All sucrose transporters fall into one of three large subfamilies; the roles played by the many of the carriers are still being investigated. SUT1 and SUC2 appear to be the major sucrose transporters in phloem loading, into either companion cells or sieve elements. Additional functions of these and the other sucrose transporters include sucrose retrieval from the apoplast following leakage from the transport stream, transport of sucrose from the vacuole to the cytoplasm, sucrose uptake into germinating pollen, and sucrose release into the apoplast of developing seeds. (See Section 12.6 Phloem Unloading and Sink-to-Source Transition in the textbook.)

Studies Supporting the Oligomer-Trapping Model of Symplasmic Loading

Many studies support the oligomer-trapping model. For instance, the enzymes required to synthesize stachyose from sucrose are localized in intermediary cells. In melon, raffinose and stachyose are present in high concentrations in intermediary cells, but not in mesophyll cells. Some plants seem to be able to making use of different loading strategies (Slewinski et al., 2013). Not only for passive symplasmically loading plants, mostly trees, but also for the oligomer-trapping model, a mass flow via plasmodesmata has also been proposed as a mechanism for symplasmic entry of solutes into the phloem (Dölger et al., 2014; Comtet et al., 2017).

Relationships between Loading Characteristics and Loading Mechanisms

What characteristic—type of companion cell, transport sugars, or abundance of plasmodesmata—is the best predictor of symplasmic loading? The number of plasmodesmata linking the sieve element–companion cell complex and surrounding cells has often been considered to be diagnostic for loading type. However, some species that had been classified as symplasmic loaders based on plasmodesmatal frequencies have now been shown to load apoplastically. Plants with abundant plasmodesmata in the minor vein phloem also tend to possess abundant plasmodesmata between mesophyll cells, so plasmodesmatal frequencies may be related to some other plant characteristic. In conclusion, the presence of abundant plasmodesmata is necessary for the symplasmic loading type, but not sufficient to predict this mode.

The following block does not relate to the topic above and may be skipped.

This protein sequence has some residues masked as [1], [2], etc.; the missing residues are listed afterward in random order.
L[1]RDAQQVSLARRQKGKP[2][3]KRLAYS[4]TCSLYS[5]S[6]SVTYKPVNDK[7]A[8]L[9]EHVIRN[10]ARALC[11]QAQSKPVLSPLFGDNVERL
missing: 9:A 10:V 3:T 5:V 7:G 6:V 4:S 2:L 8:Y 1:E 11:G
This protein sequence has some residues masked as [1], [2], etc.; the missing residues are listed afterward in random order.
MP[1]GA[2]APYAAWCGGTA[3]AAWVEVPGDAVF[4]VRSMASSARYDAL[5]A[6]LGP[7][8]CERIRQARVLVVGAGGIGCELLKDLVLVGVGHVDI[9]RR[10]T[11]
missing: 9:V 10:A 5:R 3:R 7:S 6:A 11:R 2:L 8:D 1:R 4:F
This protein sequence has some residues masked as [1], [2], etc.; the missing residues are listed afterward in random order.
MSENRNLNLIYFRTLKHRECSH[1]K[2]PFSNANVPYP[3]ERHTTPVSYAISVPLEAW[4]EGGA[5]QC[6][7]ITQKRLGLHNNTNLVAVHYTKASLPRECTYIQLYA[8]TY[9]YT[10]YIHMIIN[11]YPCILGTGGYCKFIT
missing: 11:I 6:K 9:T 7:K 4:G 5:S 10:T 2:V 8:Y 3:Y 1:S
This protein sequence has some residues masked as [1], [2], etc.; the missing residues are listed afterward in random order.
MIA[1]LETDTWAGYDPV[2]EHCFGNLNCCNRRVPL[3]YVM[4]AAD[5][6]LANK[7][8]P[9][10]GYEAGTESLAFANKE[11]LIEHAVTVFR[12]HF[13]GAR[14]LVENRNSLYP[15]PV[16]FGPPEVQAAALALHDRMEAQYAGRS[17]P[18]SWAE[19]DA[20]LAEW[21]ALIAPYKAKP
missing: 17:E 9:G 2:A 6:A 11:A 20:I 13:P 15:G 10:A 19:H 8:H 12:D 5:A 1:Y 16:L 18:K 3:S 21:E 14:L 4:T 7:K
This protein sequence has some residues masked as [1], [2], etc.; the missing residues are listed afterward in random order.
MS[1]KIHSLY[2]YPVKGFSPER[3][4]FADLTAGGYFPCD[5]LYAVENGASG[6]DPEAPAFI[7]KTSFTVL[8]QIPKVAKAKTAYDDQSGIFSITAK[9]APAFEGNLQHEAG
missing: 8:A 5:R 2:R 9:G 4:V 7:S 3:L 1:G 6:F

The type of transport sugar (sucrose alone or sucrose plus larger oligosaccharides) can differentiate between oligomer trapping and the other loading strategies. Autoradiographs of leaf discs fed 14C-sucrose can then be used to distinguish between apoplastic loading and passive symplasmic loading. In species which concentrate sugars in the phloem (apoplastic loading and oligomer trapping), the veins should be clearly visible on the autoradiographs. In species which move sugars from the mesophyll into the phloem by means of diffusion down a concentration gradient, veins should not be visible on the autoradiographs. Web Figure 12.3.C confirms these expectations in the three loading types.

Web Figure 12.3.C Autoradiographs of leaf discs from species which load by oligomer trapping (left, twining snapdragon, Asarina scandens), from the apoplast (middle, celery, Apium graveolens), and by passive diffusion through the symplasm (right, cherry laurel, Prunus laurocerasus). The leaves were treated just like the sugar beet leaf in textbook Figure 12.11, except that the labeling period was 1 h. Label (black) accumulated in the species which concentrate sugars in the minor veins, by oligomer trapping (left) and by active loading from the apoplast (middle), but not in the species that loads via passive diffusion (right). (Rennie and Turgeon, 2009.)

Several species have more than one type of companion cell in their minor veins. For example, coleus has both intermediary cells and ordinary companion cells. It has been suggested that active and passive loading may coexist in some species, simultaneously or at different times, in different sieve elements in the same vein. However, symplasmic and apoplastic pathways do not exist in the same sieve element-companion cell complex, due to restrictions imposed by anatomical features, such as plasmodesmatal frequencies.